With the world still fighting the dreaded pandemic, everyone wants to feel normal again. Everyone wants some semblance of normalcy back in their lives.
It’s hard to throw around the word “normal” these days. Humans– we love our routines, our holiday or weekend traditions, and all of those mindless behaviors that give us comfort. Let’s face it, though; 2020 has thrown the most massive wrench in all of our plans, and it’s time to consider that things may never be the same.
I’ve found myself using the phrase “the new normal” a lot, lately. My husband still has to remind me to put my mask on before getting out of the car in the grocery store parking lot, and I often respond with, “Oh yeah… the new normal,” and although most states have (picture giant air quotes here) opened back up, we want to avoid having COVID-19 return with a vengeance.
As with anything else in the United States of Opinions, everyone feels differently about how life should look, but I think we can all agree that we desperately need some semblance of familiarity and, well — normalcy.
Here Are A Few Things We Can Do To Feel A Little More Normal, Even If The World Is Not
1. Get Some Sleep
In the first few months of the pandemic, I could count on one hand the nights I got a decent 8 hours of sleep. Working from home, I’m already not the most disciplined when it comes to the whole “early to bed, early to rise” stuff, but in March and April, it seemed like the whole world was awake at all hours with me.
I became desperate for those quiet moments in the dead of night when emails and Slack weren’t pinging, social media wasn’t screaming political and sociological ideals, and anyone and anything with loud opinions and bad news were asleep.
Proper sleep hygiene not only feels good, but it also improves your mood and productivity levels and helps keep your immune system stronger and less vulnerable. Do you remember the 2019 chatter about self-care? Sleep should definitely be on that checklist, and probably further up than your iced coffee or expensive moisturizer.
2. Equip Yourself With Emotional PPE
A few weeks ago during one conversation with my own therapist, I mentioned that he and his colleagues (meaning other mental health professionals) would essentially become the frontlines during the Reconstruction following the war against COVID-19.
Not only have many of us been under lockdown and in isolation, but even more of us have also experienced literal tragedies in the face of this virus — some physical, some emotional, and some financial.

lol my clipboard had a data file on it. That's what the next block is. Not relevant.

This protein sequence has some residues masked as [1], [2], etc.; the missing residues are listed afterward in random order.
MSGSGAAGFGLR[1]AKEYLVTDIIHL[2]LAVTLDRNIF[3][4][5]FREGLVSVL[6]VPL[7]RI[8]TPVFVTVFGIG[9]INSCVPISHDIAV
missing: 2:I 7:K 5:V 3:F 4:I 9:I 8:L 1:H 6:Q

We’re facing an overwhelming amount of instability and that leads us to feel extremely insecure. Tragedies are traumatic events that increase stress, anxiety, substance misuse, and other post-traumatic stress disorder symptoms, and although these can’t be remedied overnight, I’m hearing more and more platforms speaking up about emotional PPE.
There is so much going on right now that is new, unfamiliar, and uncomfortable, and I know there have been times where I’ve just wanted to curl up and cry. Just this morning, I noticed that we were out of milk, and when I realized I’d have to throw on my mask and mentally prepare myself for a socially distant trip to the grocery store — even a brief one — I yelled into my bedroom: “WHY is this not OVER YET!?” I recognize that this was a total brat moment, but you see what I mean — this constant feeling of potential infection, danger, or disaster causes so. much. tension, and when tension and other negative emotions get out of control, you start to cause damage to yourself, your life, and your relationships.
Stress management, mindfulness, and self-compassion are some individual and institutional skills we can develop to help us build resilience against the trauma this pandemic is causing many of us. These skills can also help us build better habits and healthier coping mechanisms, and once ingrained, make your day-to-day feel calmer.
3. Make and Keep Your Appointments
Our routines have been disrupted enough in all of this: some of us are working from home, our social gatherings have been canceled — even our grocery trips have changed.
A lack of structure or schedule paired with total uncertainty can really affect your mental health, but losing our good habits or jeopardizing our health will only make things worse. Our doctors, dentists, dermatologists, and even hairstylists are limiting visits and taking extra precautions to ensure your health and safety, so it’s important to respect them and yourself by making and keeping your appointments.
We don’t know how long this thing is going to last, so keeping your six-month cleaning appointment with your hygienist or even your mammogram is not only important to your overall health, it also gives you a chance to safely leave the house, do something to take care of yourself, and interact with someone other than your dog.